Volume 20, Issue 3
  • ISSN: 1388-3186
  • E-ISSN: 2352-2437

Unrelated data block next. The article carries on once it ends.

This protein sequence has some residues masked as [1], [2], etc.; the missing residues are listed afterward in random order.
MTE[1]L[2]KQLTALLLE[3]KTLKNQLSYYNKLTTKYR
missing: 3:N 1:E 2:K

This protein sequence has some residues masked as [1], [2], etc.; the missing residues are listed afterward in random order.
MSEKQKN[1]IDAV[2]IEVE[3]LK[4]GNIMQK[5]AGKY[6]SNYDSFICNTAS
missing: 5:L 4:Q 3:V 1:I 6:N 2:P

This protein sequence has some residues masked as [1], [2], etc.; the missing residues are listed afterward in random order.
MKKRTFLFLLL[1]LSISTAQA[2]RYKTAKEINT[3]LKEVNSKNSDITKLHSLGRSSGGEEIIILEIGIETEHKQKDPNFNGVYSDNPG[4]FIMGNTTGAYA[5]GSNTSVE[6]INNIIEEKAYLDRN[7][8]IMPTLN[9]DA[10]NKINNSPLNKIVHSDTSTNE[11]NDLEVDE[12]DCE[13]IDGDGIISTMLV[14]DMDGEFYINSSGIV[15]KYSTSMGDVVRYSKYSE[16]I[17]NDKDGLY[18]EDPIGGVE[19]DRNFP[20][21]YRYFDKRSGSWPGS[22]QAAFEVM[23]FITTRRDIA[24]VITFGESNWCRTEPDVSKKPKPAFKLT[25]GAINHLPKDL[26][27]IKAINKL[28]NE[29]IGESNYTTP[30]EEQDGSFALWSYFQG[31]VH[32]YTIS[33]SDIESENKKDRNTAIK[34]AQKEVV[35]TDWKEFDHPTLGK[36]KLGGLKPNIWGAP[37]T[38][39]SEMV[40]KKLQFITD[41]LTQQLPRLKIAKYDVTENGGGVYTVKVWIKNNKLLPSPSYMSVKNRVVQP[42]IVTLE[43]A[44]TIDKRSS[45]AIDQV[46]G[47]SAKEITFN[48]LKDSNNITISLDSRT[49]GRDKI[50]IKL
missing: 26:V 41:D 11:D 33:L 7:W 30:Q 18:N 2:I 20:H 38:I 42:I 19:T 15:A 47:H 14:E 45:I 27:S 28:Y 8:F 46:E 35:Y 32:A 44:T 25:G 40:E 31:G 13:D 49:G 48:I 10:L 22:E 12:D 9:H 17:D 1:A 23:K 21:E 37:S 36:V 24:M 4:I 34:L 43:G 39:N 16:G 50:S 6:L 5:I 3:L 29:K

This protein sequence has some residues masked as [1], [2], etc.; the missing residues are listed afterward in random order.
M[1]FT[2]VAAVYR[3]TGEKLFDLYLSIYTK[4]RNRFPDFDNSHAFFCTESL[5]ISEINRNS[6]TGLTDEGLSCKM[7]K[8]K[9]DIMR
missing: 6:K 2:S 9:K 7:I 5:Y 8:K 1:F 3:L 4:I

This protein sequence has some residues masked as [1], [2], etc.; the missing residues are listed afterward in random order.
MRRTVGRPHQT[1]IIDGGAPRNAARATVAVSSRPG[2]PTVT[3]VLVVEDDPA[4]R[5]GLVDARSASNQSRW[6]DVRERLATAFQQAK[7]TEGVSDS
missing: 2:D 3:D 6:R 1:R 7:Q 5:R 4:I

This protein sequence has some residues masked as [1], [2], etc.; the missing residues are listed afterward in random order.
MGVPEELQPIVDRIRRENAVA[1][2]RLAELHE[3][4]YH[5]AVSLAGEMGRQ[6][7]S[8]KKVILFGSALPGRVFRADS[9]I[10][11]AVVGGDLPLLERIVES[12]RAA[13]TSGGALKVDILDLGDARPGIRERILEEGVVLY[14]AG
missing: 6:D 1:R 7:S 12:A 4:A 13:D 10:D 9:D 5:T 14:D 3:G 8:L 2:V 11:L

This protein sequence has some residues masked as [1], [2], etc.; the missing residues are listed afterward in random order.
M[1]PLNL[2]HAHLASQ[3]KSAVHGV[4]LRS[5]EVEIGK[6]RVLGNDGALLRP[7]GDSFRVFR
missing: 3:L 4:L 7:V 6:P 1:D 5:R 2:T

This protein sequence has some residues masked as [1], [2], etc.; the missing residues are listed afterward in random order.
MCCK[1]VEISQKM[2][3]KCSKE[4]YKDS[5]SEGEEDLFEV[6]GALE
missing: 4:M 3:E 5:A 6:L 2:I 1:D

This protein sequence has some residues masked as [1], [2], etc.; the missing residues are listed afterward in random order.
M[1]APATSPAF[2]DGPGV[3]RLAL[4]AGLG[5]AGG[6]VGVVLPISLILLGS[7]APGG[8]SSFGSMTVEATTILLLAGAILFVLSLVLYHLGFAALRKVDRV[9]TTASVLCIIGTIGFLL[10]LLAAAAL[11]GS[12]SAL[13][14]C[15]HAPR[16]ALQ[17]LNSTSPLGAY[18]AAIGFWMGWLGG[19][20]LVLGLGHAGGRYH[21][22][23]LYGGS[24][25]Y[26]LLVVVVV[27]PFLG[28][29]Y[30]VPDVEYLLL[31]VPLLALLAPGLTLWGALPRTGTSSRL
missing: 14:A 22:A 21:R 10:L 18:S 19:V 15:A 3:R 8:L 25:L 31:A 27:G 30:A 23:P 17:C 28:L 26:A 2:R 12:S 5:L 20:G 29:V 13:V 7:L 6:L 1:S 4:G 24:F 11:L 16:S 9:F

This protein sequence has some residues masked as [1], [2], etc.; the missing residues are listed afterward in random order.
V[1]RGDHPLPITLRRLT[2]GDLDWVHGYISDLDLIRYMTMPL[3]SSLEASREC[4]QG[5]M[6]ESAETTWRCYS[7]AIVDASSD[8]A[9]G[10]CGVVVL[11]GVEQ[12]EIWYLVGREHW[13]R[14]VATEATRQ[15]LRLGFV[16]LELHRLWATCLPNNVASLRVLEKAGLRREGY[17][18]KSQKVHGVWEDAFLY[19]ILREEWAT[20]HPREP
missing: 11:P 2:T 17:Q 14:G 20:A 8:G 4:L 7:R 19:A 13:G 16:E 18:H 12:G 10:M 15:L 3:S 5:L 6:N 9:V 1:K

Taking the concept of credibility as a focal point, this article explores inclusive and decolonised classroom dynamics in the Dutch universities. Though much has been written on diversity and decolonisation in higher education, from curricula to epistemology to recruitment, there is a dearth in the discourse when it comes to decolonisation of classrooms. Drawing on Sally Haslanger’s conceptualisation of ‘credibility’ in classroom dynamics (2014), I focus on the intricate ways of classroom interaction which can usher those present in retracting from participating and engaging in class due to micro-aggressions, intimidation, or oppression in any form. As class participation and engagement are pivotal to success in the current format of academia that values individual participation and visibility, especially so in the Humanities, special attention to credibility addresses how classrooms can be transformed into inclusive teaching environments for all. The main question of this paper is: how are inclusive classrooms, in which every attendee feels credible as a knowledge producer, created and sustained? Classroom dynamics are complicated when both visibly and invisibly ‘marked’ attendees join the classroom, as power dynamics, inherent biases, and (micro-)aggressions can become hurdles in the learning process. It is the coloniality (Quijano & Ennis, 2000) of the classroom and the overrepresentation of Man (McKittrick, 2014) which I first analyse to demonstrate the need for decolonisation of the classroom. Then, I show the innovative investigative lens that the concept of credibility can offer in analysing classrooms through an illustration. Based on this exploration of classroom credibility, tools to evaluate the coloniality of classrooms and strategies to decolonise the classroom may be formulated.


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